‘Digital Crossings in Europe: Gender, Diaspora and Belonging’ (CONNECTINGEUROPE)
This project is funded by the European Research Council (ERC), by way of a Consolidator Grant awarded to the principal investigator (PI) Prof. Sandra Ponzanesi (Professor of Gender and Postcolonial Studies, Utrecht University, the Netherlands).
The project (2016-2021) aims to investigate the relation between migration and digital technologies, in particular the way in which the ‘connected migrant’ contributes to new forms of European integration and cosmopolitan citizenship. The project explores digital diasporas in relation to issues of gender, ethnicity and affective belonging, focusing on how new technologies enhance new forms of connectivity between the homeland and destination countries, bus also across diasporas. The project pioneers a new interdisciplinary method that combines media studies, postcolonial theories, digital humanities and gender studies, drawing from the humanities and social science.
It proposes a comparative approach, based on qualitative digital methods, that focuses on Somali, Romanian and Turkish women migrants who have settled in some of Europe’s main cities (London – PhD1, Amsterdam – PhD2 and Rome – PhD3) and the way in which they keep digitally and emotionally connected to their homeland cities (Mogadishu, Bucharest, Istanbul – Postdoc). The project will chart how different forms of migration (labour, postcolonial and postsocialist) impact on the new European order at the local and transnational levels.
Utrecht University is one of Europe’s leading research universities, recognised internationally for its high quality and innovative approach to both research and teaching. Founded in 1636, the University has always focused strongly on research. Owing to its solid grounding in discipline-based scholarship, Utrecht University is at the forefront of developments in interdisciplinary knowledge. The University participates in various thematic multidisciplinary collaborations that conduct excellent research. With its prominence in teaching and research, Utrecht University works towards finding solutions of the highest possible impact and significance to the major challenges facing the 21st century.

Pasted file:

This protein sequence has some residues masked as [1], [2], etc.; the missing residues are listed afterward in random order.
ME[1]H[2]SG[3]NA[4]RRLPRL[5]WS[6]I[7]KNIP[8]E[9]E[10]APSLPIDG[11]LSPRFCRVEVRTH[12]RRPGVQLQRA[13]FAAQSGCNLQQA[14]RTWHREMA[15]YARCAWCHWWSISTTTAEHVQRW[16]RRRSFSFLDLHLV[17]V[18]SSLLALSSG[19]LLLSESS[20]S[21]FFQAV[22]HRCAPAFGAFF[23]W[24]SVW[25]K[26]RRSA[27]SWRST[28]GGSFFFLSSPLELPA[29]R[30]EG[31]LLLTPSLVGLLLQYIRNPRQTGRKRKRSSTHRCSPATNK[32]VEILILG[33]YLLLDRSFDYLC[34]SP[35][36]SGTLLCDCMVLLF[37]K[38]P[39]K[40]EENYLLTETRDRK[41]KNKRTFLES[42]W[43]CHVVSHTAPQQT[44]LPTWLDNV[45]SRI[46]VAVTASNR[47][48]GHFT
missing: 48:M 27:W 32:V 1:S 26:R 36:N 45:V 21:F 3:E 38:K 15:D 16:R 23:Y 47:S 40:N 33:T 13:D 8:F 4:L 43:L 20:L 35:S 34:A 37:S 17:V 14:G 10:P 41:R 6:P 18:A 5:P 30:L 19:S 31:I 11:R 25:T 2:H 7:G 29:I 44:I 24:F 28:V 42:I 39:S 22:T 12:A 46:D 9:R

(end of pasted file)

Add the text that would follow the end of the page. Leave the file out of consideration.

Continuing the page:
The Faculty of Humanities has around 7,000 students and 900 staff members. With its research and education in these fields, the Faculty aims to contribute to a better understanding of the Netherlands and Europe in a rapidly changing social and cultural context. The enthusiastic and highly motivated colleagues and the excellent facilities in the historic city centre of Utrecht, where the Faculty is located, provide a stimulating professional atmosphere.
Department of Media and Culture Studies
The Department of Media and Culture Studies provides education on and carries out research in the fields of film, television, games, new media and digital culture, theatre, dance and performance, gender and ethnicity, music and cultural policies. Culture is a dynamic mix of artistic, creative and everyday practices with which people shape their identities and actions, and within which societal structures and institutions take shape. Media (old and new) are crucial factors in these processes.